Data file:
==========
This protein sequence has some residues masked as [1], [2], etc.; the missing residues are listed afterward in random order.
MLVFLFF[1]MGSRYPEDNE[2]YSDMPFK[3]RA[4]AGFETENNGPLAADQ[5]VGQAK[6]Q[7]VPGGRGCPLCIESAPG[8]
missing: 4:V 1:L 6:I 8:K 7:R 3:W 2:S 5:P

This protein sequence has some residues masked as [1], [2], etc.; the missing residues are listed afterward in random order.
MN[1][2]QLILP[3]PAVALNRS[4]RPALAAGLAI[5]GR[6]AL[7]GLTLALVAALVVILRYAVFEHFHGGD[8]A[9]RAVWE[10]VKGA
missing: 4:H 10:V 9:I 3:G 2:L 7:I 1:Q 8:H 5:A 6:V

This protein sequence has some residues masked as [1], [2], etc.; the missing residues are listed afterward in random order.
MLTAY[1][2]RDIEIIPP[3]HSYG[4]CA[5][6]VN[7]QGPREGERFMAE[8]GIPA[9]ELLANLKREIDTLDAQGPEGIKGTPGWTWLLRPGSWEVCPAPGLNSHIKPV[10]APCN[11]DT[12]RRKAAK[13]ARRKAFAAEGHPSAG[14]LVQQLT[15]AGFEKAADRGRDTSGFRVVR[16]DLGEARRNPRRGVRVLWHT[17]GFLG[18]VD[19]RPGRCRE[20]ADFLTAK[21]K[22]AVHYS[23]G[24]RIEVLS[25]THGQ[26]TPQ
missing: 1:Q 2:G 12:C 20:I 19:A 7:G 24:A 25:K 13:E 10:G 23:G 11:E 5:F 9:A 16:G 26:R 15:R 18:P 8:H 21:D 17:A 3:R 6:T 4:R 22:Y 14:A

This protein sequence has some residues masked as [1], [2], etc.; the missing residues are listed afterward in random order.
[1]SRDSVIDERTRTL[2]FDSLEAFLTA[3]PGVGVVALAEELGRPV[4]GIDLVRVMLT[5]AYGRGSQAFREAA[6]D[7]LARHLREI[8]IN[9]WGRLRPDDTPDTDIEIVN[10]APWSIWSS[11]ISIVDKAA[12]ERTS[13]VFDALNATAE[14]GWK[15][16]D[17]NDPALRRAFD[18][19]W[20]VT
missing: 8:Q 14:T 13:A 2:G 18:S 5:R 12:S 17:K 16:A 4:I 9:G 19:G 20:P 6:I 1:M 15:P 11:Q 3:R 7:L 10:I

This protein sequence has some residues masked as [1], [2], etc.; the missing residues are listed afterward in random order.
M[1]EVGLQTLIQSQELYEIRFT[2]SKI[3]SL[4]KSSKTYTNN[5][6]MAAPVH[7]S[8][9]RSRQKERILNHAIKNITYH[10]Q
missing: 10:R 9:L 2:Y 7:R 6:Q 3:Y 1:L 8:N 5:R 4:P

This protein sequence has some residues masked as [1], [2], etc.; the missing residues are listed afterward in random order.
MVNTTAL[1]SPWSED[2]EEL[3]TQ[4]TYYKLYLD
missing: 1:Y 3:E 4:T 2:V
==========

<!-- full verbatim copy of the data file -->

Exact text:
This protein sequence has some residues masked as [1], [2], etc.; the missing residues are listed afterward in random order.
MLVFLFF[1]MGSRYPEDNE[2]YSDMPFK[3]RA[4]AGFETENNGPLAADQ[5]VGQAK[6]Q[7]VPGGRGCPLCIESAPG[8]
missing: 4:V 1:L 6:I 8:K 7:R 3:W 2:S 5:P

This protein sequence has some residues masked as [1], [2], etc.; the missing residues are listed afterward in random order.
MN[1][2]QLILP[3]PAVALNRS[4]RPALAAGLAI[5]GR[6]AL[7]GLTLALVAALVVILRYAVFEHFHGGD[8]A[9]RAVWE[10]VKGA
missing: 4:H 10:V 9:I 3:G 2:L 7:I 1:Q 8:H 5:A 6:V

This protein sequence has some residues masked as [1], [2], etc.; the missing residues are listed afterward in random order.
MLTAY[1][2]RDIEIIPP[3]HSYG[4]CA[5][6]VN[7]QGPREGERFMAE[8]GIPA[9]ELLANLKREIDTLDAQGPEGIKGTPGWTWLLRPGSWEVCPAPGLNSHIKPV[10]APCN[11]DT[12]RRKAAK[13]ARRKAFAAEGHPSAG[14]LVQQLT[15]AGFEKAADRGRDTSGFRVVR[16]DLGEARRNPRRGVRVLWHT[17]GFLG[18]VD[19]RPGRCRE[20]ADFLTAK[21]K[22]AVHYS[23]G[24]RIEVLS[25]THGQ[26]TPQ
missing: 1:Q 2:G 12:C 20:I 19:A 7:G 24:A 25:K 13:E 10:G 23:G 11:E 5:F 9:A 16:G 26:R 15:R 18:P 8:H 21:D 17:A 3:R 6:T 4:R 22:Y 14:A

This protein sequence has some residues masked as [1], [2], etc.; the missing residues are listed afterward in random order.
[1]SRDSVIDERTRTL[2]FDSLEAFLTA[3]PGVGVVALAEELGRPV[4]GIDLVRVMLT[5]AYGRGSQAFREAA[6]D[7]LARHLREI[8]IN[9]WGRLRPDDTPDTDIEIVN[10]APWSIWSS[11]ISIVDKAA[12]ERTS[13]VFDALNATAE[14]GWK[15][16]D[17]NDPALRRAFD[18][19]W[20]VT
missing: 8:Q 14:T 13:A 2:G 18:S 5:R 12:S 17:K 16:A 4:I 9:G 19:G 20:P 6:I 1:M 15:P 11:Q 3:R 7:L 10:I

This protein sequence has some residues masked as [1], [2], etc.; the missing residues are listed afterward in random order.
M[1]EVGLQTLIQSQELYEIRFT[2]SKI[3]SL[4]KSSKTYTNN[5][6]MAAPVH[7]S[8][9]RSRQKERILNHAIKNITYH[10]Q
missing: 10:R 9:L 2:Y 7:R 6:Q 3:Y 1:L 8:N 5:R 4:P

This protein sequence has some residues masked as [1], [2], etc.; the missing residues are listed afterward in random order.
MVNTTAL[1]SPWSED[2]EEL[3]TQ[4]TYYKLYLD
missing: 1:Y 3:E 4:T 2:V